I’m not so sure all the folks who make bio-diesel commercially have the same level of knowledge you do, nor the same desire to make a highest quality product.…. at least not back when Safeway was pumping B20. One note, Safeway was totally dependent on their supplier for quality control according to the conversation I had with the Safeway Manager in charge of fuel in this region at the time.
      Putting a sample of B20 in the freezer is a great idea, and had we the guts to run B20, and had Safeway continued to pump it, we might have done exactly that.
      Bad beans ? I can’t imagine a better place to dump questionable beans than a non food use , so your theory certainly has merit. The info on Soy plant lipids being different from crop to crop.. I think it was a researcher at Colorado University that was telling me about that. At the time they thought the amount of sun light and rain fall could make a difference, but exactly how these differences affect the finished fuel , I have no clue, and I doubt they had that figured at the time.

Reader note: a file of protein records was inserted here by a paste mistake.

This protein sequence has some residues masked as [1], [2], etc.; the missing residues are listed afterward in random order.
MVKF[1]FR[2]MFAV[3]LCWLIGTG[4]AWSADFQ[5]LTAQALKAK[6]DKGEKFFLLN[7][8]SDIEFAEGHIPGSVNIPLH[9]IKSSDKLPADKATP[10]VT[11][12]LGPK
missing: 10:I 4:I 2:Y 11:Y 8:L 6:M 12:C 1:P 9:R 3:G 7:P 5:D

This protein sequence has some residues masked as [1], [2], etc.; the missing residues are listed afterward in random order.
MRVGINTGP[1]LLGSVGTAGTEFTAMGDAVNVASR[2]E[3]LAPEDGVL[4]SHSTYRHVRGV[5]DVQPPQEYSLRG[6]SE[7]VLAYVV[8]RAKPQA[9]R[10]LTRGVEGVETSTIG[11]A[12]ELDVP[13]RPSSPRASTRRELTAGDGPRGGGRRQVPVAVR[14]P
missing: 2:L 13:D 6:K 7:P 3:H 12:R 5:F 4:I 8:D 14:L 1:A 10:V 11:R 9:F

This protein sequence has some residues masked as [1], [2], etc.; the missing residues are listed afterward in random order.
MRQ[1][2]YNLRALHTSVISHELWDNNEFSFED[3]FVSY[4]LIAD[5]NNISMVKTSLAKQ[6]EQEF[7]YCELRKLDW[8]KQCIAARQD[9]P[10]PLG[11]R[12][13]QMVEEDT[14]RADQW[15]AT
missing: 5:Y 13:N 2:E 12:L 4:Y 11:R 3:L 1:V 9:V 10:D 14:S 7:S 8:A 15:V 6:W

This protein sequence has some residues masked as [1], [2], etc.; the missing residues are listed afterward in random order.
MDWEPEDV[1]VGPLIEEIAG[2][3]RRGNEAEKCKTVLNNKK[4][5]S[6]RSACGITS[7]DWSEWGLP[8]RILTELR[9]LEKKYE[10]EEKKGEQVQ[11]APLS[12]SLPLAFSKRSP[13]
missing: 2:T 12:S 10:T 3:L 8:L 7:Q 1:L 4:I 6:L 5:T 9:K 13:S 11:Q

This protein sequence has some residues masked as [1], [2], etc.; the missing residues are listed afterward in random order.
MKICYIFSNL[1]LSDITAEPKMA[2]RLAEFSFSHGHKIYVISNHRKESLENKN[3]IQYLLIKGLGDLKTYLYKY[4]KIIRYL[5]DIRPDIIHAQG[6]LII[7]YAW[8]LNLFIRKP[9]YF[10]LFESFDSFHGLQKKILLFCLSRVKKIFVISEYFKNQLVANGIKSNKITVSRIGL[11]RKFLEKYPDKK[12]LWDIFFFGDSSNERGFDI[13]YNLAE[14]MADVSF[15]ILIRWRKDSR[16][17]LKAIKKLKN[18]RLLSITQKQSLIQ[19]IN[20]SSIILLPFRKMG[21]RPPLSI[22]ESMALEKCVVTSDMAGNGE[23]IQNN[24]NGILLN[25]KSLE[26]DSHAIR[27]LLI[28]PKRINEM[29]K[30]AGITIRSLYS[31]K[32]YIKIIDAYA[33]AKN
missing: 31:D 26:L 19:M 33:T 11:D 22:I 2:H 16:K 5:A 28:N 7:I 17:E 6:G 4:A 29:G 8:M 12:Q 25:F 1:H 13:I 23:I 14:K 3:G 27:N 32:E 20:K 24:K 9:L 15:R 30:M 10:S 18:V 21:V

What your post clearly demonstrates is there’s a lot of detail in making bio-fuels best, and I’m not sure there’s a rigid spec as to how it is to be made and tested. This is likely the reason GM and others have said… B5 or less, or we’ll void your warranty if we feel like it.

      • Vernon Bartlett says:

        Yes- there are variations in the color, chlorophyll content, and fatty acid ratios depending on where the beans were grown. There are also seasonal variations. In fact one can get an idea where the beans came from in the world. The fatty acid profile itself shouldn’t shift that much for a given species of soy. A given species can only make certain types of fatty acids. A shift however will affect the overall Cetane rating.

        There are major differences, however, in profiles when a switch is made to other plant crops. Cottonseed and palm oil will harden quite quickly as temperatures drops due to naturally occuring saturated fats. I’d have to be in the tropics to try those oils. Of course they can always be cold filtered to remove the worst offenders.

        Corn. peanut, and rapeseed( Canola in the US) are very similar to soy. The important thing is clarity of a dry sample at low temperatures and a low starting saturated fat content.

        Anyone wishing to learn more can consult the Handbook of Soy Oil Processing. This is essential the bible for vegetable oil refiners. I’d consider this an investment.